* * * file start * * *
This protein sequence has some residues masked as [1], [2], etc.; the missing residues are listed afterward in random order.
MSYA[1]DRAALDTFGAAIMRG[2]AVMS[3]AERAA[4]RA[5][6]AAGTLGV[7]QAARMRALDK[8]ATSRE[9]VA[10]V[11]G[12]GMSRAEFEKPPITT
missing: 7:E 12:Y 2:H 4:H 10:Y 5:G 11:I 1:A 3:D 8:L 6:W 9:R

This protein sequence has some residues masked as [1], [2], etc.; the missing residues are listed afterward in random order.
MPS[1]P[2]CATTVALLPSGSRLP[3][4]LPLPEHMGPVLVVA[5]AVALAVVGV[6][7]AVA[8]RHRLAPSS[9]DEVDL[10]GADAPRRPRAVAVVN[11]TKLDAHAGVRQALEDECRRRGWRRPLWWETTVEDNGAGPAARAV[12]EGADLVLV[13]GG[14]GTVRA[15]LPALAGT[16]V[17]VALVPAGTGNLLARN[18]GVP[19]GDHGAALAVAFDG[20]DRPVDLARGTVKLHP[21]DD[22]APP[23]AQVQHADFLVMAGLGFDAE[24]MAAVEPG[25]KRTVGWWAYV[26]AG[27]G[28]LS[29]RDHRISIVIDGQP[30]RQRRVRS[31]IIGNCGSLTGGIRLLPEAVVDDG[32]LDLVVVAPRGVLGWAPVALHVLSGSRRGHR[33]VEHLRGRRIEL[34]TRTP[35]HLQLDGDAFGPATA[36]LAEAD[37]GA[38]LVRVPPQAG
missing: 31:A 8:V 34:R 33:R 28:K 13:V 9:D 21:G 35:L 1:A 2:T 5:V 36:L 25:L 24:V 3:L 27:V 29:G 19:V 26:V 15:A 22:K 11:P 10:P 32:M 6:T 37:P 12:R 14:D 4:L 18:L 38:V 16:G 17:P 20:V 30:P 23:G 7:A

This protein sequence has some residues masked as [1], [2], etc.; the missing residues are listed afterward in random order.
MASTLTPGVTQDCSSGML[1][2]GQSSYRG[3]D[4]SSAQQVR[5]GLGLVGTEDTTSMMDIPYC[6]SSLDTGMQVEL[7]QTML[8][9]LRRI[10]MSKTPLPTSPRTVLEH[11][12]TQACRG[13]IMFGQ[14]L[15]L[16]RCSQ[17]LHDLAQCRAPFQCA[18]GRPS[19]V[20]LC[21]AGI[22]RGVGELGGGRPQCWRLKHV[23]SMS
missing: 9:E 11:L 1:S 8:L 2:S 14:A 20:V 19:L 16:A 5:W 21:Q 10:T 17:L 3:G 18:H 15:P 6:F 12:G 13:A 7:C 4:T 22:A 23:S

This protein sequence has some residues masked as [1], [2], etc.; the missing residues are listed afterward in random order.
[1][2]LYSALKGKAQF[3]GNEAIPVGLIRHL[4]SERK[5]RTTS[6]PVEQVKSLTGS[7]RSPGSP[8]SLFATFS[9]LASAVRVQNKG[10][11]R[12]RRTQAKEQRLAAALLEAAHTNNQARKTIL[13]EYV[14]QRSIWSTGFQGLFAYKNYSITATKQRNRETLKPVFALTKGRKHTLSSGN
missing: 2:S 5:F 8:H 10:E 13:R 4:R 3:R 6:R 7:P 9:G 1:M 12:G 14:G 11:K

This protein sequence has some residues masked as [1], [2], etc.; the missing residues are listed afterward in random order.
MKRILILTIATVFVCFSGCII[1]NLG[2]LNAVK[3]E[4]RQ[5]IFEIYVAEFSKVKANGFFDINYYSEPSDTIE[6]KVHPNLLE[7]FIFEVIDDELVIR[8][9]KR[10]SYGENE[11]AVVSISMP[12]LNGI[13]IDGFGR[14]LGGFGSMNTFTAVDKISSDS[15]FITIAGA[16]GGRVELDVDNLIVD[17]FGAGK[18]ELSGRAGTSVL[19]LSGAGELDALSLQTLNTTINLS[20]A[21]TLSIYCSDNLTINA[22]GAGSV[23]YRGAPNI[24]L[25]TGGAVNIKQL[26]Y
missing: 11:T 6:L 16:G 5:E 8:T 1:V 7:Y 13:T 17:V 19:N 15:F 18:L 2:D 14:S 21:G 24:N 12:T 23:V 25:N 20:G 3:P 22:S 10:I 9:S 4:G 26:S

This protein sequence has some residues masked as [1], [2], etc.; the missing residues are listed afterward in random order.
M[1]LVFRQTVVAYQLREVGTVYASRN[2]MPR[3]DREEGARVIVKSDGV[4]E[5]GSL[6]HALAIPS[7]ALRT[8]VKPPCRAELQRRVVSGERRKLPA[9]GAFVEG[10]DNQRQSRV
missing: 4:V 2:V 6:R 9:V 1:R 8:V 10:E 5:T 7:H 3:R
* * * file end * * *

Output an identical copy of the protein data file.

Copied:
This protein sequence has some residues masked as [1], [2], etc.; the missing residues are listed afterward in random order.
MSYA[1]DRAALDTFGAAIMRG[2]AVMS[3]AERAA[4]RA[5][6]AAGTLGV[7]QAARMRALDK[8]ATSRE[9]VA[10]V[11]G[12]GMSRAEFEKPPITT
missing: 7:E 12:Y 2:H 4:H 10:Y 5:G 11:I 1:A 3:D 8:L 6:W 9:R

This protein sequence has some residues masked as [1], [2], etc.; the missing residues are listed afterward in random order.
MPS[1]P[2]CATTVALLPSGSRLP[3][4]LPLPEHMGPVLVVA[5]AVALAVVGV[6][7]AVA[8]RHRLAPSS[9]DEVDL[10]GADAPRRPRAVAVVN[11]TKLDAHAGVRQALEDECRRRGWRRPLWWETTVEDNGAGPAARAV[12]EGADLVLV[13]GG[14]GTVRA[15]LPALAGT[16]V[17]VALVPAGTGNLLARN[18]GVP[19]GDHGAALAVAFDG[20]DRPVDLARGTVKLHP[21]DD[22]APP[23]AQVQHADFLVMAGLGFDAE[24]MAAVEPG[25]KRTVGWWAYV[26]AG[27]G[28]LS[29]RDHRISIVIDGQP[30]RQRRVRS[31]IIGNCGSLTGGIRLLPEAVVDDG[32]LDLVVVAPRGVLGWAPVALHVLSGSRRGHR[33]VEHLRGRRIEL[34]TRTP[35]HLQLDGDAFGPATA[36]LAEAD[37]GA[38]LVRVPPQAG
missing: 31:A 8:V 34:R 33:R 28:K 13:V 9:D 21:G 35:L 1:A 2:T 5:V 36:L 25:L 24:V 3:L 27:V 29:G 19:V 26:V 15:A 22:K 11:P 10:P 32:M 6:T 37:P 12:R 14:D 4:L 18:L 38:V 16:G 17:P 20:V 30:P 23:G 7:A

This protein sequence has some residues masked as [1], [2], etc.; the missing residues are listed afterward in random order.
MASTLTPGVTQDCSSGML[1][2]GQSSYRG[3]D[4]SSAQQVR[5]GLGLVGTEDTTSMMDIPYC[6]SSLDTGMQVEL[7]QTML[8][9]LRRI[10]MSKTPLPTSPRTVLEH[11][12]TQACRG[13]IMFGQ[14]L[15]L[16]RCSQ[17]LHDLAQCRAPFQCA[18]GRPS[19]V[20]LC[21]AGI[22]RGVGELGGGRPQCWRLKHV[23]SMS
missing: 9:E 11:L 1:S 8:L 2:S 14:A 20:V 19:L 16:A 5:W 21:Q 10:T 17:L 3:G 18:H 15:P 6:F 12:G 13:A 7:C 4:T 22:A 23:S

This protein sequence has some residues masked as [1], [2], etc.; the missing residues are listed afterward in random order.
[1][2]LYSALKGKAQF[3]GNEAIPVGLIRHL[4]SERK[5]RTTS[6]PVEQVKSLTGS[7]RSPGSP[8]SLFATFS[9]LASAVRVQNKG[10][11]R[12]RRTQAKEQRLAAALLEAAHTNNQARKTIL[13]EYV[14]QRSIWSTGFQGLFAYKNYSITATKQRNRETLKPVFALTKGRKHTLSSGN
missing: 2:S 5:F 8:H 10:E 13:R 4:R 3:R 6:R 7:P 9:G 1:M 12:G 14:G 11:K

This protein sequence has some residues masked as [1], [2], etc.; the missing residues are listed afterward in random order.
MKRILILTIATVFVCFSGCII[1]NLG[2]LNAVK[3]E[4]RQ[5]IFEIYVAEFSKVKANGFFDINYYSEPSDTIE[6]KVHPNLLE[7]FIFEVIDDELVIR[8][9]KR[10]SYGENE[11]AVVSISMP[12]LNGI[13]IDGFGR[14]LGGFGSMNTFTAVDKISSDS[15]FITIAGA[16]GGRVELDVDNLIVD[17]FGAGK[18]ELSGRAGTSVL[19]LSGAGELDALSLQTLNTTINLS[20]A[21]TLSIYCSDNLTINA[22]GAGSV[23]YRGAPNI[24]L[25]TGGAVNIKQL[26]Y
missing: 11:T 6:L 16:G 5:E 8:T 1:V 7:Y 13:T 17:V 19:N 15:F 18:L 2:D 14:S 21:G 24:N 12:T 23:V 25:N 20:G 3:P 22:S 10:I 9:S 4:G 26:S

This protein sequence has some residues masked as [1], [2], etc.; the missing residues are listed afterward in random order.
M[1]LVFRQTVVAYQLREVGTVYASRN[2]MPR[3]DREEGARVIVKSDGV[4]E[5]GSL[6]HALAIPS[7]ALRT[8]VKPPCRAELQRRVVSGERRKLPA[9]GAFVEG[10]DNQRQSRV
missing: 4:V 2:V 6:R 9:V 1:R 8:V 10:E 5:T 7:H 3:R